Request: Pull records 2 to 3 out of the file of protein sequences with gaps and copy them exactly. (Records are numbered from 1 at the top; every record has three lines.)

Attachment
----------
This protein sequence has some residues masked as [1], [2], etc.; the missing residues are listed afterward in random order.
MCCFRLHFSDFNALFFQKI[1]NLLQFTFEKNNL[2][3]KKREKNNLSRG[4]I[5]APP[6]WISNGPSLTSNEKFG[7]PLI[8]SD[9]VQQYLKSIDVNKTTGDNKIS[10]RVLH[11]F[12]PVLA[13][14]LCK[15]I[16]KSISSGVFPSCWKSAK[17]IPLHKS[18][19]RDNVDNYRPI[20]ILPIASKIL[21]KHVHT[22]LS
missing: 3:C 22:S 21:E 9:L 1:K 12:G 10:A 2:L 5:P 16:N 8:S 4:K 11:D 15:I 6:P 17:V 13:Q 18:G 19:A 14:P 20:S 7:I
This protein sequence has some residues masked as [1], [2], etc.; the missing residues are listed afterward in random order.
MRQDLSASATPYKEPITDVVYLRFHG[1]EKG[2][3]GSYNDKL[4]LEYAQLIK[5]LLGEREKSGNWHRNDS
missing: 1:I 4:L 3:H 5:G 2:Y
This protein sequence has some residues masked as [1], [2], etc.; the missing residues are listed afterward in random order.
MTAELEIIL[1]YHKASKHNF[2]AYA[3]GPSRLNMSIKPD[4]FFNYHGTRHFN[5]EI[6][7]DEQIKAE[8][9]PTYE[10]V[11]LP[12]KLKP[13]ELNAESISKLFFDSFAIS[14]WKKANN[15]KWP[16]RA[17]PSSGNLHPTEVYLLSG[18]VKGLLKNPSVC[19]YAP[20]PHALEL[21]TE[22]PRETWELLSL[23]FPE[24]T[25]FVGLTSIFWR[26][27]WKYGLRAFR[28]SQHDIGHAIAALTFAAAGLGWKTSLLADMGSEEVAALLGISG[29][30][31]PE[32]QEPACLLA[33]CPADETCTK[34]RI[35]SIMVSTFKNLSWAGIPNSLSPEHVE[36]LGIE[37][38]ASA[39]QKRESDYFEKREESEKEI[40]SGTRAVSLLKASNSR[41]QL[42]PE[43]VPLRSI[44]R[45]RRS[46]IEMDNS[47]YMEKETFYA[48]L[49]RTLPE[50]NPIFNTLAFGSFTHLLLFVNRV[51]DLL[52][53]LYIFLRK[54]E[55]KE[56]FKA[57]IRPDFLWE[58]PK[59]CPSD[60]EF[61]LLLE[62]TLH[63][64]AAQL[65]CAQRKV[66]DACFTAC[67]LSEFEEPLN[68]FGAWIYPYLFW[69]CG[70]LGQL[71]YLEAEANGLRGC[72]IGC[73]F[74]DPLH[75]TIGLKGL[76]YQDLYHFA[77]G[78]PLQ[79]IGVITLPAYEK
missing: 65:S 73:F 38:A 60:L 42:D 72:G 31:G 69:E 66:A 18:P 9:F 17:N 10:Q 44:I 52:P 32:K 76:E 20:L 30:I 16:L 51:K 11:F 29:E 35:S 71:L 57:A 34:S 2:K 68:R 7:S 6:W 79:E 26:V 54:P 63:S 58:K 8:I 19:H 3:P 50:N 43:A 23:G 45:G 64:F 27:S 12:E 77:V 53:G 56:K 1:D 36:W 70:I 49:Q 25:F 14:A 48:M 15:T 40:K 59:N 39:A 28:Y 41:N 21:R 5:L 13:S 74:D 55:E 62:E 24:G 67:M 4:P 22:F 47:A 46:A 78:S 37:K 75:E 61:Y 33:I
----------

This protein sequence has some residues masked as [1], [2], etc.; the missing residues are listed afterward in random order.
MRQDLSASATPYKEPITDVVYLRFHG[1]EKG[2][3]GSYNDKL[4]LEYAQLIK[5]LLGEREKSGNWHRNDS
missing: 1:I 4:L 3:H 5:G 2:Y
This protein sequence has some residues masked as [1], [2], etc.; the missing residues are listed afterward in random order.
MTAELEIIL[1]YHKASKHNF[2]AYA[3]GPSRLNMSIKPD[4]FFNYHGTRHFN[5]EI[6][7]DEQIKAE[8][9]PTYE[10]V[11]LP[12]KLKP[13]ELNAESISKLFFDSFAIS[14]WKKANN[15]KWP[16]RA[17]PSSGNLHPTEVYLLSG[18]VKGLLKNPSVC[19]YAP[20]PHALEL[21]TE[22]PRETWELLSL[23]FPE[24]T[25]FVGLTSIFWR[26][27]WKYGLRAFR[28]SQHDIGHAIAALTFAAAGLGWKTSLLADMGSEEVAALLGISG[29][30][31]PE[32]QEPACLLA[33]CPADETCTK[34]RI[35]SIMVSTFKNLSWAGIPNSLSPEHVE[36]LGIE[37][38]ASA[39]QKRESDYFEKREESEKEI[40]SGTRAVSLLKASNSR[41]QL[42]PE[43]VPLRSI[44]R[45]RRS[46]IEMDNS[47]YMEKETFYA[48]L[49]RTLPE[50]NPIFNTLAFGSFTHLLLFVNRV[51]DLL[52][53]LYIFLRK[54]E[55]KE[56]FKA[57]IRPDFLWE[58]PK[59]CPSD[60]EF[61]LLLE[62]TLH[63][64]AAQL[65]CAQRKV[66]DACFTAC[67]LSEFEEPLN[68]FGAWIYPYLFW[69]CG[70]LGQL[71]YLEAEANGLRGC[72]IGC[73]F[74]DPLH[75]TIGLKGL[76]YQDLYHFA[77]G[78]PLQ[79]IGVITLPAYEK
missing: 65:S 73:F 38:A 60:L 42:D 72:G 31:G 69:E 66:A 18:P 9:F 17:N 10:Q 44:I 52:P 32:K 76:E 20:L 30:I 16:L 51:K 11:F 29:E 35:S 71:L 57:A 34:S 2:K 68:R 7:S 6:W 79:E 26:V 54:P 63:S 58:K 8:I 19:H 3:P 50:N 43:A 23:G 45:G 64:F 27:S 12:E 77:V 53:G 56:K 1:D 36:W 70:I 49:Q 25:F 14:A 48:M 15:T 40:K 59:N 39:A 28:Y 41:N 21:R 5:L 13:S 74:D 55:E 62:E 24:G 67:M 4:P 22:F 47:A 46:A 78:S 37:K 75:E 61:Y 33:I